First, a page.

United States Attorney General Bill Barr reversed a Department of Justice (DOJ) sentencing recommendation for President Trump ally Roger Stone after he said the department went against his own recommendations.
Last week, four DOJ prosecutors recommended Roger Stone face between seven and nine years in prison after he was convicted on charges of lying to Congress and obstruction. The DOJ ordered those sentencing guidelines revised and the prosecutors handling Stone’s case resigned in protest. Barr was soon confronted with calls for his resignation, but in a Thursday interview with ABC News, he defended his position and said the prosecutors recommended the sentence in spite of a prior agreement that they would instead defer to the judge for sentencing.
Stone was one suspect swept up in Special Counsel Robert Mueller’s nearly two-year investigation into Russian election interference and accusations of collusion between Trump and the Russian government.
While the Mueller investigation concluded with no findings of illicit collusion between the Trump campaign and Russia, Stone was charged and convicted on seven counts, including one charge of obstruction, five counts of making false statements and one count of witness tampering, ABC reported.
Barr indicated he supported Stone’s conviction, but told prosecutors to “defer to the discretion of the judge” for sentencing. He said the prosecutors instead disobeyed that directive and filed a sentencing memo seeking the sentence of up to nine years.
“At the end of the day we deferred to [the judge], and that was what the approach was I thought we were going to take,” Barr said.
When news reports first appeared last week indicating prosecutors would seek a sentence of up to nine years, Barr said he thought it was just spin by the news media.
“When I first saw the news reports, I said ‘gee, the news is spinning this. This is not what we were going to do,'” Barr said. “I was very surprised.”
Barr said once he was able to confirm the media reports of a nine-year sentencing recommendation as accurate, he immediately told his staff to prepare to amend the sentencing request by the following morning.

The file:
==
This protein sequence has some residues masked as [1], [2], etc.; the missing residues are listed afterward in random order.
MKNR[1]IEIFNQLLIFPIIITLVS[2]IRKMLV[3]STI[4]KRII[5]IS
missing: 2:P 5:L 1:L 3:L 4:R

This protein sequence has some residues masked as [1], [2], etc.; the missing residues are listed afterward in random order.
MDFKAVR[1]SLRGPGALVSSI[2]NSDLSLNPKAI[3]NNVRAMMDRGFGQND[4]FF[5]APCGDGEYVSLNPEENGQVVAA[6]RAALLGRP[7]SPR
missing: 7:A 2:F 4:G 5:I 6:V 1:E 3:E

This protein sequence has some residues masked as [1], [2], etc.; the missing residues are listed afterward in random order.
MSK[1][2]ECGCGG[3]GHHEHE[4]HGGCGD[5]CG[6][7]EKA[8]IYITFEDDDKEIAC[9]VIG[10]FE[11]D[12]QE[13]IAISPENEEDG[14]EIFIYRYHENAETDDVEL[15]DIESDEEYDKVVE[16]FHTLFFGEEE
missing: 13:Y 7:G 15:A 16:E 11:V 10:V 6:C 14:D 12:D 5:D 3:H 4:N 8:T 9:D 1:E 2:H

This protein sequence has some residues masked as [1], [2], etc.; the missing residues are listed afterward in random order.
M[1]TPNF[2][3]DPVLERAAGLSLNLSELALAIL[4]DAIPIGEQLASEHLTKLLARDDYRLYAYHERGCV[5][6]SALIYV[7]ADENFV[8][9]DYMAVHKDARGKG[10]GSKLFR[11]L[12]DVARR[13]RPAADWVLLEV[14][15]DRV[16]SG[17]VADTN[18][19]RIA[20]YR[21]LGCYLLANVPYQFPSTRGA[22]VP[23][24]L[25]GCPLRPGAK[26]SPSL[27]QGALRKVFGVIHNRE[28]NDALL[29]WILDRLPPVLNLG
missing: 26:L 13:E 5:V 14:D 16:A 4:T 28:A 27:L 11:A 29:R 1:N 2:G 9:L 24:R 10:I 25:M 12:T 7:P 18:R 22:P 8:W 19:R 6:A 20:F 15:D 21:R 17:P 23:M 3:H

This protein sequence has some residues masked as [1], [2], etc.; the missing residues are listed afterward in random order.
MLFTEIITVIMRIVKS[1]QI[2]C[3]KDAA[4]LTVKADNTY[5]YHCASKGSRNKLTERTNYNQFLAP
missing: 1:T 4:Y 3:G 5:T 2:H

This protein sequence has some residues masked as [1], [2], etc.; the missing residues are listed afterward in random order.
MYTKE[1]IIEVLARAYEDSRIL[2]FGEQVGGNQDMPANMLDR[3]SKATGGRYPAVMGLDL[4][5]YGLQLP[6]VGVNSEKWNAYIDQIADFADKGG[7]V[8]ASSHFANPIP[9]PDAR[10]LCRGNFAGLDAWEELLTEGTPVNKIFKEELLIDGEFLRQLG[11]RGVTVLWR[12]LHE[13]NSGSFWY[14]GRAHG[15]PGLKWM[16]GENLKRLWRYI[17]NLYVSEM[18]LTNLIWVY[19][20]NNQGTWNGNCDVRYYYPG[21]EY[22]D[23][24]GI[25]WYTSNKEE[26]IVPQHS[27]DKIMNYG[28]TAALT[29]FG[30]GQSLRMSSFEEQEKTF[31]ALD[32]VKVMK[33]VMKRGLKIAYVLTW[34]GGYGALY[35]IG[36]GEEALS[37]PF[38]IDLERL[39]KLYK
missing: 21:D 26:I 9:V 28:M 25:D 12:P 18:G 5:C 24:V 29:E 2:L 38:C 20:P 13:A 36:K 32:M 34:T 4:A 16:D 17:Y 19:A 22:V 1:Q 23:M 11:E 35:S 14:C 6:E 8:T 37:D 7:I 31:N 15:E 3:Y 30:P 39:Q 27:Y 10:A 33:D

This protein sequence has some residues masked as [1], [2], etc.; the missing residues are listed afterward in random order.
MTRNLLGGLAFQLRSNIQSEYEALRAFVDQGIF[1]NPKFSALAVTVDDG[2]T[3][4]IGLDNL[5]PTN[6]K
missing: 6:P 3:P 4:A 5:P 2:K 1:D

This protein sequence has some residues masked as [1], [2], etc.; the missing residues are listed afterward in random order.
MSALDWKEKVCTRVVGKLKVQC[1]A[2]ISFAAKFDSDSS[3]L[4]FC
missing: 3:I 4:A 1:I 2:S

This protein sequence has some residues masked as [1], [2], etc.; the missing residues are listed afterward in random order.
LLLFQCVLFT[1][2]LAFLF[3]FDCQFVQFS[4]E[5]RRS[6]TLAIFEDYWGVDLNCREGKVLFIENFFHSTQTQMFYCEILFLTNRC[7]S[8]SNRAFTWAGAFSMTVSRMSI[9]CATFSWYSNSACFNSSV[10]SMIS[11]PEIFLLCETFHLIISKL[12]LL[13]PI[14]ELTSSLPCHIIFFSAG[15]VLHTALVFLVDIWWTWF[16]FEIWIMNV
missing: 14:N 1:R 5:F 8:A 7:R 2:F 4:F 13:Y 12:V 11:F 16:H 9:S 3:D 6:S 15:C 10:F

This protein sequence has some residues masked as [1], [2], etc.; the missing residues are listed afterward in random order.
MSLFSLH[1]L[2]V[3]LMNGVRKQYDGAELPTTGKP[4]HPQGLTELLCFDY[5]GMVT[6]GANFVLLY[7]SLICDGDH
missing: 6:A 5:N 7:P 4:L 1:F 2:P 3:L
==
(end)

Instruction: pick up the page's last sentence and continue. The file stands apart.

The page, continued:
The Attorney General said his efforts to correct the sentencing guidelines, which he felt were excessive for the Stone’s crimes, were complicated by a critical tweet from President Trump.
“This is a horrible and very unfair situation,” Trump said, before calling the sentencing a “miscarriage of justice.”
This is a horrible and very unfair situation. The real crimes were on the other side, as nothing happens to them. Cannot allow this miscarriage of justice! https://t.co/rHPfYX6Vbv
— Donald J. Trump (@realDonaldTrump) February 11, 2020
Barr said he was already working to revise the sentencing recommendation when he became aware of Trump’s tweet.
“I don’t look at tweets. I don’t read tweets, unless they are brought to my attention,” Barr said.
Barr criticized Trump’s tweets, which he described as disruptive to his work.
“At that point, I had made a decision that I thought was fair and reasonable in this particular case and once the tweet occurred the question is ‘well, now what am I going to do?,'” Barr said. “Do you go forward with what you think is the right decision or do you pull back because of the tweet?”
Last week, Barr agreed to testify before Congress about the events surrounding the controversy. Barr gave his response even as politicians, commentators and former DOJ officials accused Barr of intervening in the fair administration of justice and have called on Barr to resign.
On Sunday, more than 1,100 former DOJ officials signed onto a letter accusing Barr of “doing the President’s personal bidding.”